Military Subjects: Organization, Strategy & Tactics

Tirailleurs de la Garde Imperiale: 1809-1815

"In war, I profit more from the Fusiliers and Conscripts than from
the Grenadiers and Chasseurs

Uniforms

By Paul Dawson

 

Tirailleur-Grenadiers

Shako plate and stamped leather cocade, Tirailleur-Grenadiers c.1810

The decree for the creation of the 1st Tirailleur Grenadiers describes the uniform as follows:

‘jacket of Imperiale Blue cloth, with ‘Hungarian’ style, triangular blue lapels piped with white; red cuffs piped white; red collar piped blue; buttons in yellow as for the guard; of a sleeved vest, woolen trousers,  cotton trousers, a greatcoat, a shako with white cord, eagle plate and pompom and a forage cap. - the waistcoat encases the hips. - the breeches are replaced by trousers entering the gaiters which stop below the knee. A black stock, bedroll, haversac, cartridge box and belt, musket and bandolier. The buttons are of the Guard.  Officers from the Grenadiers are to retain their uniforms, pay and privalidges.

Grenadiers-Conscrit

The decree for the Grenadiers-Conscrits stipulated that the jacket was to be that of the Fusilier Grenadiers, butshort, i.e. the tails only covered the soldiers rump. The equipment was that of the line, the black gaiters were to be cut in the shape of Russian boots, fastened with 21 copper buttons. In essence, the Grenadier-Conscrit wore an identical uniform to the Fusilier-Grenadiers, but the jacket had short tails.

Grenadiers-Conscrit

The decree for the Grenadiers-Conscrits stipulated that the jacket was to be that of the Fusilier Grenadiers, but short, i.e. the tails only covered the soldiers rump. The equipment was that of the line, the black gaiters were to be cut in the shape of Russian boots, fastened with 21 copper buttons. In essence, the Grenadier-Conscrit wore an identical uniform to the Fusilier-Grenadiers, but the jacket had short tails.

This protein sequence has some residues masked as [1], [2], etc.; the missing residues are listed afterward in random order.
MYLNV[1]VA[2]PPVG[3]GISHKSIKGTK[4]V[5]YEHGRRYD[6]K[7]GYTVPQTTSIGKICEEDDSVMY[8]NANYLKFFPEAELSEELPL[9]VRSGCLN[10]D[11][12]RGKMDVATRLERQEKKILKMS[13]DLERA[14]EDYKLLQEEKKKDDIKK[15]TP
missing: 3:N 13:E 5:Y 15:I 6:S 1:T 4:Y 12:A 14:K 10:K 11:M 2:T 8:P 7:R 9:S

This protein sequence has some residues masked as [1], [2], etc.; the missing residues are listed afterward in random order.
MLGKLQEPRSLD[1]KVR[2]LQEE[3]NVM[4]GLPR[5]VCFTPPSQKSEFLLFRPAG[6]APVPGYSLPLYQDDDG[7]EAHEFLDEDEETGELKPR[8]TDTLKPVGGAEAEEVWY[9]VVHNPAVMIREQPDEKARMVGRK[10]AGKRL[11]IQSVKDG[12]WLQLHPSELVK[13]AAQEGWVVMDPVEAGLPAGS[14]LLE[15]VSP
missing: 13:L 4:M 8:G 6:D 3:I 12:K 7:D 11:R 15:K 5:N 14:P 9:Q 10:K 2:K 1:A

Tirailleur-Chasseur

The uniform of the Tirailleur –Chasseurs was authorised by a decree of 10 May 1809. The decree stipulated that the regiments were to be dressed after the fashion of the light infatry, the epaulettes to have green boards and red fringing, the turnbacks were to be scarlet serge, ornamented with green eagles, the collar was to be red piped blue. A white waistcoat closed by 10 buttons was worn beneath the habit, white trousers, short black gaiters. The shako was furnsihed with a stamped copper shalo plate bearing a crowned eagle, white cords, and a green plume. The greatcoat was to be grey, the equipment was to be that of the line.

1er Regiment des Tirailleur-Grenadier, full dress after Pierre Martinet
Fusilier-Grenadier and Tirailleur-Grenadier.

Chasseur-Conscrit

The Chasseurs-Conscrit were distinguished from the Tirailleur-Chasseurs by their blue trousers, and blue turnbacks ornamented by green hunting horn devices.

Tirailleur

Tirailleur

1er Regiment des Tirailleur
Full Dress 1811